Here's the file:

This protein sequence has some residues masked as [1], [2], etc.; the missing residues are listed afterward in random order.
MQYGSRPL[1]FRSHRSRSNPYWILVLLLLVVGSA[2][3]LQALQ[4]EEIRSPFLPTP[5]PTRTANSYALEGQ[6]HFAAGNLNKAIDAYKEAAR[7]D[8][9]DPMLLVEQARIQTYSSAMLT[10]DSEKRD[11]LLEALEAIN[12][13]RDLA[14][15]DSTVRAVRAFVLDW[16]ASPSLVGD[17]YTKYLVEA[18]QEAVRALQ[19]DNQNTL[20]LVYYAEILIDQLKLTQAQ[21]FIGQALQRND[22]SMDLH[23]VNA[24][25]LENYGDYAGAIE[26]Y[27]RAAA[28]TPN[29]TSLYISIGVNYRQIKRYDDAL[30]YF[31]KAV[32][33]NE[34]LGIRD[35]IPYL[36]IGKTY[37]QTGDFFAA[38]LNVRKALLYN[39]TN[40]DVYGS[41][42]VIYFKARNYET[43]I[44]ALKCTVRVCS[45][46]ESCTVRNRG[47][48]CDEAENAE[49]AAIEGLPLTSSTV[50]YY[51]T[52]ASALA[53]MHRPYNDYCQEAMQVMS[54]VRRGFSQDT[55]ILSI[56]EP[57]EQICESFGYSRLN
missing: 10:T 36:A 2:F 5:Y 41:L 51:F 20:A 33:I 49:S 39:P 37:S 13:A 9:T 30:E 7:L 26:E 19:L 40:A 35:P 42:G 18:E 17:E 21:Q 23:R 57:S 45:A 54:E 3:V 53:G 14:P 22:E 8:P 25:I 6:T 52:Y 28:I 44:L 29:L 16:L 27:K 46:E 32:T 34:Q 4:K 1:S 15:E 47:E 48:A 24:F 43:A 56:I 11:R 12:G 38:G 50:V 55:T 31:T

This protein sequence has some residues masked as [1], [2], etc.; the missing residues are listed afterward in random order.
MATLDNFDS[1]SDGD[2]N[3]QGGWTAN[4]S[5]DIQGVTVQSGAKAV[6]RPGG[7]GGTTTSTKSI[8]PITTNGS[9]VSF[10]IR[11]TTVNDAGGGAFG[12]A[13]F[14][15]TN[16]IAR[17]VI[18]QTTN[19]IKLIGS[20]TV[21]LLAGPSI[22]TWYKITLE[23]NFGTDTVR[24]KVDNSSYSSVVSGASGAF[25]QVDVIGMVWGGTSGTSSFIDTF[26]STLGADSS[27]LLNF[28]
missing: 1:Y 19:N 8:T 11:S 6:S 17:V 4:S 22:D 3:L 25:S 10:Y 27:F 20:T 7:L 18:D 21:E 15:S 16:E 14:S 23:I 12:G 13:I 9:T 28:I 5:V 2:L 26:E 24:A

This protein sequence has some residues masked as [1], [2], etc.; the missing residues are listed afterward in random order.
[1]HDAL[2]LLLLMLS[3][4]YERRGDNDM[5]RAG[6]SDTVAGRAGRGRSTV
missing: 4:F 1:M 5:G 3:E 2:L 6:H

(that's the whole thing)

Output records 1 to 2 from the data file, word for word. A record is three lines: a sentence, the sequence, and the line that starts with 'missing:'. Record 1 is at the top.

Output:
This protein sequence has some residues masked as [1], [2], etc.; the missing residues are listed afterward in random order.
MQYGSRPL[1]FRSHRSRSNPYWILVLLLLVVGSA[2][3]LQALQ[4]EEIRSPFLPTP[5]PTRTANSYALEGQ[6]HFAAGNLNKAIDAYKEAAR[7]D[8][9]DPMLLVEQARIQTYSSAMLT[10]DSEKRD[11]LLEALEAIN[12][13]RDLA[14][15]DSTVRAVRAFVLDW[16]ASPSLVGD[17]YTKYLVEA[18]QEAVRALQ[19]DNQNTL[20]LVYYAEILIDQLKLTQAQ[21]FIGQALQRND[22]SMDLH[23]VNA[24][25]LENYGDYAGAIE[26]Y[27]RAAA[28]TPN[29]TSLYISIGVNYRQIKRYDDAL[30]YF[31]KAV[32][33]NE[34]LGIRD[35]IPYL[36]IGKTY[37]QTGDFFAA[38]LNVRKALLYN[39]TN[40]DVYGS[41][42]VIYFKARNYET[43]I[44]ALKCTVRVCS[45][46]ESCTVRNRG[47][48]CDEAENAE[49]AAIEGLPLTSSTV[50]YY[51]T[52]ASALA[53]MHRPYNDYCQEAMQVMS[54]VRRGFSQDT[55]ILSI[56]EP[57]EQICESFGYSRLN
missing: 10:T 36:A 2:F 5:Y 41:L 51:F 20:A 33:I 49:S 39:P 37:S 13:A 9:T 30:E 7:L 26:E 19:L 40:A 35:P 42:G 18:E 17:E 21:Q 23:R 57:S 45:A 54:E 3:V 53:G 14:P 22:E 8:P 25:I 6:T 52:Y 28:I 44:L 29:L 16:L 27:K 46:E 32:T 34:Q 4:K 1:S 15:E 47:E 48:A 24:F 43:A 56:I 11:R 12:G 38:G 50:V 55:T 31:T

This protein sequence has some residues masked as [1], [2], etc.; the missing residues are listed afterward in random order.
MATLDNFDS[1]SDGD[2]N[3]QGGWTAN[4]S[5]DIQGVTVQSGAKAV[6]RPGG[7]GGTTTSTKSI[8]PITTNGS[9]VSF[10]IR[11]TTVNDAGGGAFG[12]A[13]F[14][15]TN[16]IAR[17]VI[18]QTTN[19]IKLIGS[20]TV[21]LLAGPSI[22]TWYKITLE[23]NFGTDTVR[24]KVDNSSYSSVVSGASGAF[25]QVDVIGMVWGGTSGTSSFIDTF[26]STLGADSS[27]LLNF[28]
missing: 1:Y 19:N 8:T 11:S 6:S 17:V 4:S 22:D 3:L 25:S 10:Y 27:F 20:T 7:L 18:D 21:E 15:S 16:E 14:S 23:I 12:G 13:I 9:T 28:I 5:V 2:L 26:E 24:A